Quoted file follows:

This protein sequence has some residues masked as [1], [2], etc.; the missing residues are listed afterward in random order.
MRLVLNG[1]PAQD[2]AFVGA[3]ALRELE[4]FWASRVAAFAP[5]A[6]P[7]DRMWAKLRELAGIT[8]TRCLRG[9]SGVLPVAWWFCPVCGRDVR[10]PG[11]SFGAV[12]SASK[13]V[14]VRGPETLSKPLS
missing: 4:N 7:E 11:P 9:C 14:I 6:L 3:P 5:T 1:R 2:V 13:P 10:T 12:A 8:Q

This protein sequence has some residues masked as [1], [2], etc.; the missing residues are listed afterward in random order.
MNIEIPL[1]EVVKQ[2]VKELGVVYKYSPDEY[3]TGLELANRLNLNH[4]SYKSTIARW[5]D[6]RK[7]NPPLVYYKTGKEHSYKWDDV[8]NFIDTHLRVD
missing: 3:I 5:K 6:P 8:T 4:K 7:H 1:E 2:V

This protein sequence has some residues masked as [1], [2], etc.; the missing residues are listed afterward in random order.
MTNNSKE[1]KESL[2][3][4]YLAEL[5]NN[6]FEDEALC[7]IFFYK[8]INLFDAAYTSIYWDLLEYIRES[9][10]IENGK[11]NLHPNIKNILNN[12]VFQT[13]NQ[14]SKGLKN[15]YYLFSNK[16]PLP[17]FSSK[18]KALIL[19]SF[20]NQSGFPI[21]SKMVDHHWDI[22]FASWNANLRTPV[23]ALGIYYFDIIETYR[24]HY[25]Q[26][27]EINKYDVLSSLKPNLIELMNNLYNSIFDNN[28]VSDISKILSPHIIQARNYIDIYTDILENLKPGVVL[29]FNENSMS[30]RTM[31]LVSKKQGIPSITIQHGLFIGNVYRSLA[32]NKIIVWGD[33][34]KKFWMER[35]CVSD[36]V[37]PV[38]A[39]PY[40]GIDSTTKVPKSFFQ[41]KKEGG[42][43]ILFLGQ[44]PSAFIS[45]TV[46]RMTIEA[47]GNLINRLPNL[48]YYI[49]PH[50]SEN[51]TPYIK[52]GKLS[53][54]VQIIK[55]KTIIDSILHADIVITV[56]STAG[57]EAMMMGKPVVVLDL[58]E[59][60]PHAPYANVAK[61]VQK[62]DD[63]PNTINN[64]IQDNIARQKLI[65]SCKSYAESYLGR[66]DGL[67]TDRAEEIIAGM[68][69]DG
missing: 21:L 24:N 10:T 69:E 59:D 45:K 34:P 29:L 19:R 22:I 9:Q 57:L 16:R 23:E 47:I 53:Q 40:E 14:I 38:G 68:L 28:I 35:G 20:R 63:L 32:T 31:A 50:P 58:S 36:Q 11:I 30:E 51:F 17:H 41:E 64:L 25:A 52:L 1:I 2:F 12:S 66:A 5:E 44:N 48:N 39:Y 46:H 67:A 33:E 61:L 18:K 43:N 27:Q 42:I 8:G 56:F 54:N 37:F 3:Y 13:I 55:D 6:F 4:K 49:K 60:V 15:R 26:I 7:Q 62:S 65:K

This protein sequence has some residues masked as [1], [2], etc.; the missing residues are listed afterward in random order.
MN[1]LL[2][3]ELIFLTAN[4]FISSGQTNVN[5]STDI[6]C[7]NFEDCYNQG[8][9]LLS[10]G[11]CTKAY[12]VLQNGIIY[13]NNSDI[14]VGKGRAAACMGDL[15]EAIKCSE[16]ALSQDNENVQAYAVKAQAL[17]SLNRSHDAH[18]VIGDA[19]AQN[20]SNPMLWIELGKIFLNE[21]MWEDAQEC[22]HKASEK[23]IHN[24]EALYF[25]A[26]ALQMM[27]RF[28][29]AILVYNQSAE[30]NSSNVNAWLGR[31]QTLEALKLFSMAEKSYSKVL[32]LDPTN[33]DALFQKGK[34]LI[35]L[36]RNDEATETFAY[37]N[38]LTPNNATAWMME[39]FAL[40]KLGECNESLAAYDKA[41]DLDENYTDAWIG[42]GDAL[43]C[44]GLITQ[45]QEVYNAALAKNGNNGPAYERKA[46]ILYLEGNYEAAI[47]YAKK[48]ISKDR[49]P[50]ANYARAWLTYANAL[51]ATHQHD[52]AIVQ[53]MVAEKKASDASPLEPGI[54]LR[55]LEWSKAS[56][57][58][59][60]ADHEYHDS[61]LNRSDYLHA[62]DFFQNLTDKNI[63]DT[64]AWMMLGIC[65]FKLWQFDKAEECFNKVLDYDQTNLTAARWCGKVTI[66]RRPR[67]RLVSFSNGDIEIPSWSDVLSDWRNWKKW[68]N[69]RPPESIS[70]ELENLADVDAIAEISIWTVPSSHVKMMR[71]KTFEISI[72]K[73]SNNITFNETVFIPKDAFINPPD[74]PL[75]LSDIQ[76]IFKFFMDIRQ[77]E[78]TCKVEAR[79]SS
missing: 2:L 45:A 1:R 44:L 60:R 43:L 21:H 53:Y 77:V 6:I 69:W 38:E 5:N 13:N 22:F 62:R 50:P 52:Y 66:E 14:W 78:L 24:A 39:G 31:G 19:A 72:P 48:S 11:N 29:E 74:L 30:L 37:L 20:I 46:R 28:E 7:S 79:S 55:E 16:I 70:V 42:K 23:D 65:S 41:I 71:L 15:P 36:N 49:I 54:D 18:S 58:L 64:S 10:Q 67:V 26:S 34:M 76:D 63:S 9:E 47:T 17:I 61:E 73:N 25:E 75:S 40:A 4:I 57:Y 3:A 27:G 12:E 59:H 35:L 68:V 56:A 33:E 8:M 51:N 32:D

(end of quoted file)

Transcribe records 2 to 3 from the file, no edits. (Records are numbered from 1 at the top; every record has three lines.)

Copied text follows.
This protein sequence has some residues masked as [1], [2], etc.; the missing residues are listed afterward in random order.
MNIEIPL[1]EVVKQ[2]VKELGVVYKYSPDEY[3]TGLELANRLNLNH[4]SYKSTIARW[5]D[6]RK[7]NPPLVYYKTGKEHSYKWDDV[8]NFIDTHLRVD
missing: 3:I 5:K 6:P 8:T 4:K 7:H 1:E 2:V

This protein sequence has some residues masked as [1], [2], etc.; the missing residues are listed afterward in random order.
MTNNSKE[1]KESL[2][3][4]YLAEL[5]NN[6]FEDEALC[7]IFFYK[8]INLFDAAYTSIYWDLLEYIRES[9][10]IENGK[11]NLHPNIKNILNN[12]VFQT[13]NQ[14]SKGLKN[15]YYLFSNK[16]PLP[17]FSSK[18]KALIL[19]SF[20]NQSGFPI[21]SKMVDHHWDI[22]FASWNANLRTPV[23]ALGIYYFDIIETYR[24]HY[25]Q[26][27]EINKYDVLSSLKPNLIELMNNLYNSIFDNN[28]VSDISKILSPHIIQARNYIDIYTDILENLKPGVVL[29]FNENSMS[30]RTM[31]LVSKKQGIPSITIQHGLFIGNVYRSLA[32]NKIIVWGD[33][34]KKFWMER[35]CVSD[36]V[37]PV[38]A[39]PY[40]GIDSTTKVPKSFFQ[41]KKEGG[42][43]ILFLGQ[44]PSAFIS[45]TV[46]RMTIEA[47]GNLINRLPNL[48]YYI[49]PH[50]SEN[51]TPYIK[52]GKLS[53][54]VQIIK[55]KTIIDSILHADIVITV[56]STAG[57]EAMMMGKPVVVLDL[58]E[59][60]PHAPYANVAK[61]VQK[62]DD[63]PNTINN[64]IQDNIARQKLI[65]SCKSYAESYLGR[66]DGL[67]TDRAEEIIAGM[68][69]DG
missing: 21:L 24:N 10:T 69:E 59:D 45:K 34:P 29:L 19:R 22:I 9:Q 57:L 16:R 23:E 47:I 53:Q 40:E 14:I 38:G 68:L 28:I 35:G 20:R 63:L 32:T 31:A 50:P 58:S 36:Q 11:I 30:E 51:F 17:H 41:E 64:L 25:A 52:L 1:I 2:F 12:S 66:A 5:E 44:N 48:N 39:Y 46:H 67:A 33:E 61:L 18:K 43:N 27:Q 42:I 8:G 56:F 54:N 37:F 3:Y 13:I 55:D 6:F 4:K 49:K 60:V 15:R 26:I 7:Q 62:S 65:K